The state of Arizona asked a federal appeals court on July 29 to overturn a preliminary injunction by a U.S. district judge that prevents portions of the state’s controversial immigration law from going into effect.
Arizona Gov. Jan Brewer (R) said, “I will battle all the way to the Supreme Court, if necessary, for the right to protect the citizens of Arizona,.” The state filed an expedited appeal with the U.S. Court of Appeals for the Ninth Circuit. U.S. District Judge Susan Bolton put a temporary hold on portions of the law on July 28, one day before it was to go into effect.
The law, signed April 23, allows police to detain individuals under “reasonable suspicion” of being an illegal alien. The temporary injunction by Judge Bolton hands the federal government a victory in its bid to overturn the law, which it says is unconstitutional.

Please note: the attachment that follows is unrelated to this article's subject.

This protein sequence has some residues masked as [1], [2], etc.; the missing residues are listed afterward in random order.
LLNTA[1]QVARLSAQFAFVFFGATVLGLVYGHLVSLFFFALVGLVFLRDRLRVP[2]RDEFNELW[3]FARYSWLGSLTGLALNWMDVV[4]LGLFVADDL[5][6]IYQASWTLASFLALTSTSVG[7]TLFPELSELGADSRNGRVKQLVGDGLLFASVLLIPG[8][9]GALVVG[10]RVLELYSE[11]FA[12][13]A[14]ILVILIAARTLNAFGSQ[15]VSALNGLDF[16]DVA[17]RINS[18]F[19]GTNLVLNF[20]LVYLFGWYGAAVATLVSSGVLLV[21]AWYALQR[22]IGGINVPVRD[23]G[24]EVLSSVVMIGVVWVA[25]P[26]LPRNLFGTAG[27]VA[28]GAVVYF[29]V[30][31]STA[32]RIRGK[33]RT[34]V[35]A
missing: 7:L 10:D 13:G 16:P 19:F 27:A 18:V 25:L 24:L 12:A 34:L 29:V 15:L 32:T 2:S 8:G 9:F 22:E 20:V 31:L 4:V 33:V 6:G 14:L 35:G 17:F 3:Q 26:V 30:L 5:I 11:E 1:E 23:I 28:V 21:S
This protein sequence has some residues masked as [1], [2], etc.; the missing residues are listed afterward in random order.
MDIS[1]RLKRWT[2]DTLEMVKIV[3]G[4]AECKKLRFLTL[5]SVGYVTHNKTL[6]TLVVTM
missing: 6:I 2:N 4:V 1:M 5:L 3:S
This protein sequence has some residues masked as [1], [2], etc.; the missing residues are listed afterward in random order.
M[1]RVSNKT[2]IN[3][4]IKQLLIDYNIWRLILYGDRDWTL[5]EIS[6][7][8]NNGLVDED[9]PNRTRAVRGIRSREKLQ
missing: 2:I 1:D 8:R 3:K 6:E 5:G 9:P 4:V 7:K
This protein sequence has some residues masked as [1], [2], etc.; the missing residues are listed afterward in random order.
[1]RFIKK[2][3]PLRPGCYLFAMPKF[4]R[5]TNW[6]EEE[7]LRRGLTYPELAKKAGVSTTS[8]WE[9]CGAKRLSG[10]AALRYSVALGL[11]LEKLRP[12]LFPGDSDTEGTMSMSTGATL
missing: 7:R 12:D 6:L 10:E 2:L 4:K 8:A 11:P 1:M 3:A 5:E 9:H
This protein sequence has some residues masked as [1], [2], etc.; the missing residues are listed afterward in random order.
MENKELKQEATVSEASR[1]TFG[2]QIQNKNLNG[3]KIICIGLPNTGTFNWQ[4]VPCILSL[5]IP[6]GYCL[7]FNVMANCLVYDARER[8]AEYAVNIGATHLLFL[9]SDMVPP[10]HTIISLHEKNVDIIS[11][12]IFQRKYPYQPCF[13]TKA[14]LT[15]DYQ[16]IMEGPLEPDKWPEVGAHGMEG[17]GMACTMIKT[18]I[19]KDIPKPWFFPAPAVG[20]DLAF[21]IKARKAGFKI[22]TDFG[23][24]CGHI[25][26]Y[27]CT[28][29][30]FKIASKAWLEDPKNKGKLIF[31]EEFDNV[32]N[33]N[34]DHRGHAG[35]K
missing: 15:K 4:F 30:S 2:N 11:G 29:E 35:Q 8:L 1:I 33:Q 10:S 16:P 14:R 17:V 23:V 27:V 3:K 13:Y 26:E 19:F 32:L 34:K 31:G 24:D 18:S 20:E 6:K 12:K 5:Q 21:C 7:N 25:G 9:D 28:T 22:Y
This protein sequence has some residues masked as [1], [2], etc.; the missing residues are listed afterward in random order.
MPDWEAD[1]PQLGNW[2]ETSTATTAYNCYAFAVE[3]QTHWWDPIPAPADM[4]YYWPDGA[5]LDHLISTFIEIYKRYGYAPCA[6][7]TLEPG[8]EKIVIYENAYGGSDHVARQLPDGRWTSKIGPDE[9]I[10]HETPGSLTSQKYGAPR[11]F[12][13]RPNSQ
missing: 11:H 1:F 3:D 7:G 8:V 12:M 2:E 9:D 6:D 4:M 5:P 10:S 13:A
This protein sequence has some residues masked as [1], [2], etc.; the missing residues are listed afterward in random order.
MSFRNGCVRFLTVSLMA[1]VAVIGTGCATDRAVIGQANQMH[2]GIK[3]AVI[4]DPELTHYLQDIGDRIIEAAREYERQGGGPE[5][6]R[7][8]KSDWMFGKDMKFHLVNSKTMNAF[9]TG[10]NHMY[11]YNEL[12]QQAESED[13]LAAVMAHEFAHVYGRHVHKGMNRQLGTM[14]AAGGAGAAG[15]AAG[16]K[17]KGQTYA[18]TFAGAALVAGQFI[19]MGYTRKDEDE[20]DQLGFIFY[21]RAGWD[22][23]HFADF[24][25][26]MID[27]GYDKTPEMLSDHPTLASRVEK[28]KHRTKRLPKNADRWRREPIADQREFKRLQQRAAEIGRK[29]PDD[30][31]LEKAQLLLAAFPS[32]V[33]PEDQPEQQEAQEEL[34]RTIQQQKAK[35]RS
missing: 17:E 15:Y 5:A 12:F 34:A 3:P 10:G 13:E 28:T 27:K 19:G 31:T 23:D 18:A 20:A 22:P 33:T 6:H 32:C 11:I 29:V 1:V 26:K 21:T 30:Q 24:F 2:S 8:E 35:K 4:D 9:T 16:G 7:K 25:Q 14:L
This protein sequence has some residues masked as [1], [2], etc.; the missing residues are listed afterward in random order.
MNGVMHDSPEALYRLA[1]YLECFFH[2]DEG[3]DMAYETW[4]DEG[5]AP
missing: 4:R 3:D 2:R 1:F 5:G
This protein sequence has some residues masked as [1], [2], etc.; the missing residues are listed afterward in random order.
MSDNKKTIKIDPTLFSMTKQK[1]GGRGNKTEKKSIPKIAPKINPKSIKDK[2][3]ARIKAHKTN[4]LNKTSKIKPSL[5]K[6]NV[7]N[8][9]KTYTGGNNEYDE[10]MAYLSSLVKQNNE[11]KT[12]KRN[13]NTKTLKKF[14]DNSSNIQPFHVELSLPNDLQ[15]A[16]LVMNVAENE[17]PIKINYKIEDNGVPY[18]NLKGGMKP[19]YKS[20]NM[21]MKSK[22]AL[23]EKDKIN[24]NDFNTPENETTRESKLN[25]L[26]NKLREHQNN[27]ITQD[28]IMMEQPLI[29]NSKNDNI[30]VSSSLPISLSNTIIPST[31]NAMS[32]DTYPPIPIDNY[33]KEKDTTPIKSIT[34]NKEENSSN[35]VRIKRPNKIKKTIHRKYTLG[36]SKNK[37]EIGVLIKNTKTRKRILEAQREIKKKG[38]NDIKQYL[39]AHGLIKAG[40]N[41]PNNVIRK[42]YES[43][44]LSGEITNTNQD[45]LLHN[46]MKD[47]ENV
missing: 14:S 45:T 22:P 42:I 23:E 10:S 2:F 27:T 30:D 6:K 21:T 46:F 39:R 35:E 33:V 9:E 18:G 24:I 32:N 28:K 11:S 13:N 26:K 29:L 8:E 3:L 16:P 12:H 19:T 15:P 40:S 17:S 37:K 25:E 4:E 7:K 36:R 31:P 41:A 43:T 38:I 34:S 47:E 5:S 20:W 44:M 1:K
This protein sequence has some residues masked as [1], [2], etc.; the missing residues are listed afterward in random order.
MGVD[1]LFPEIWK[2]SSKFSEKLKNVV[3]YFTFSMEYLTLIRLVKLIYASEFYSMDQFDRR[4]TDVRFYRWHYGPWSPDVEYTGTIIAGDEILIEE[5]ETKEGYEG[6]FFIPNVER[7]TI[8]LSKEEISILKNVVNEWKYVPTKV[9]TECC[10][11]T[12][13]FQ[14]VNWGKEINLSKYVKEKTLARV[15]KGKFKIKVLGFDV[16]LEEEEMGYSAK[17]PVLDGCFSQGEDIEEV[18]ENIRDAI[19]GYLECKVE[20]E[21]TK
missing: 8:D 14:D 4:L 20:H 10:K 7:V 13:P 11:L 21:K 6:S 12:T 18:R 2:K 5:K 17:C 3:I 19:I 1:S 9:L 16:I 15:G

The Dept. of Justice’s principal argument is that the power to regulate immigration is the responsibility of the federal government, and that Arizona’s law is therefore preempted by federal law.
The temporary injunction delays several controversial provisions of the law, including a measure banning illegal immigrants from seeking employment in public places and a provision permitting warrantless arrests of suspected illegal aliens.
Construction groups such as the American Subcontractors Association of Arizona and the Associated General Contractors of America say they prefer a comprehensive approach to immigration reform, rather than a patchwork of state laws.
Efforts to pass a comprehensive immigration law failed in the U.S. Congress in 2007. President Obama this summer called on Congress to revisit the issue.